And you thought they just served drinks.
When I was a little girl, whenever I left the house my mother always warned me to be careful. She was terrified of me getting kidnapped.
I would just roll my eyes and nod, promise to be good, and then presumably dash away on my bicycle singing every song from Disney's Aladdin at the loudest volume possible because I was a kid and that's what kids do.
The truth of the matter is that my mother wasn't being paranoid.
Human trafficking is the second largest (and growing) crime in the world. It rakes in over $150 billion annually, with more than 2 million women and children being trafficked to be sold as slaves or sex workers each year.
I know, it sounds like something out of a medieval history tome, but it's real, it happens, and it isn't always sketchy dudes wearing dirty trench coats who are doing the abducting.
Appearances can be super deceiving, y'all, I know of what I speak. I once went on a date with a guy who looked like a finance executive only to discover he heard voices and lived inside his car ... with his girlfriend.
Here's what got me thinking about all of this lately ...
Flight attendant Shelia Fedrick was just doing her job serving drinks and helping customers on a flight when her alarm bells went off. She spotted a disheveled and frightened woman traveling with a well-dressed man, alarms bells went off.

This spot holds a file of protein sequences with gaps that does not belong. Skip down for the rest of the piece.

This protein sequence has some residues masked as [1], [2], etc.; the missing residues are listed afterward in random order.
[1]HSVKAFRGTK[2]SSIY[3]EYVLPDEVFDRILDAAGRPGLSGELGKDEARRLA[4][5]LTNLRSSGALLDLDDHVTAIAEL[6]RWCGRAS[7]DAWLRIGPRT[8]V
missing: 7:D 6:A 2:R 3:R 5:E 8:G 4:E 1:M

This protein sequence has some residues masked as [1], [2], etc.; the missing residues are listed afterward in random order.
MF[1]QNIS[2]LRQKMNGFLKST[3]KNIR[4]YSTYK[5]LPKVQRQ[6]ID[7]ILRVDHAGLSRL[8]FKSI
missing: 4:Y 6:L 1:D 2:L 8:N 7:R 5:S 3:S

She noticed that whatever she asked the young woman, the man would answer. The girl seemed nervous and timid. She wouldn't make eye contact and she seemed to cower beside her companion.
After taking this all in, Shelia told the young woman to go the bathroom when the man couldn't hear. In the bathroom she found a note asking if she needed help. She answered "yes" and the police were waiting to arrest her kidnapper when the plane landed.
Shelia is a hero absolutely, but reading about this I learned that stories like this one are way more common than you might think.
Very often it's flight attendants who act as the first line of defense when it comes to identifying and rescuing trafficked people. Who knew, right?
Back 2010, American Airlines flight attendant Sandra Fiorini was so passionate about this responsibility that she testified in front of Congress about the need for more education for her fellow employees. Now, knowing how to spot, identify, and report human trafficking is a big part of flight attendants' job training.
It's because of her work that flight attendants like Sheila Fedrick are able to swoop to the rescue of the kidnapped and the trafficked.
When I'm on a plane, I usually just view the flight attendant as the quickest means of access to as many free Diet Cokes as my poor little body can handle.
The truth of the matter is that they are so much more than sky waiters.
If you want to learn more about human trafficking and what you can do to stay safe and to help your fellow women, visit Innocents at Risk for more information.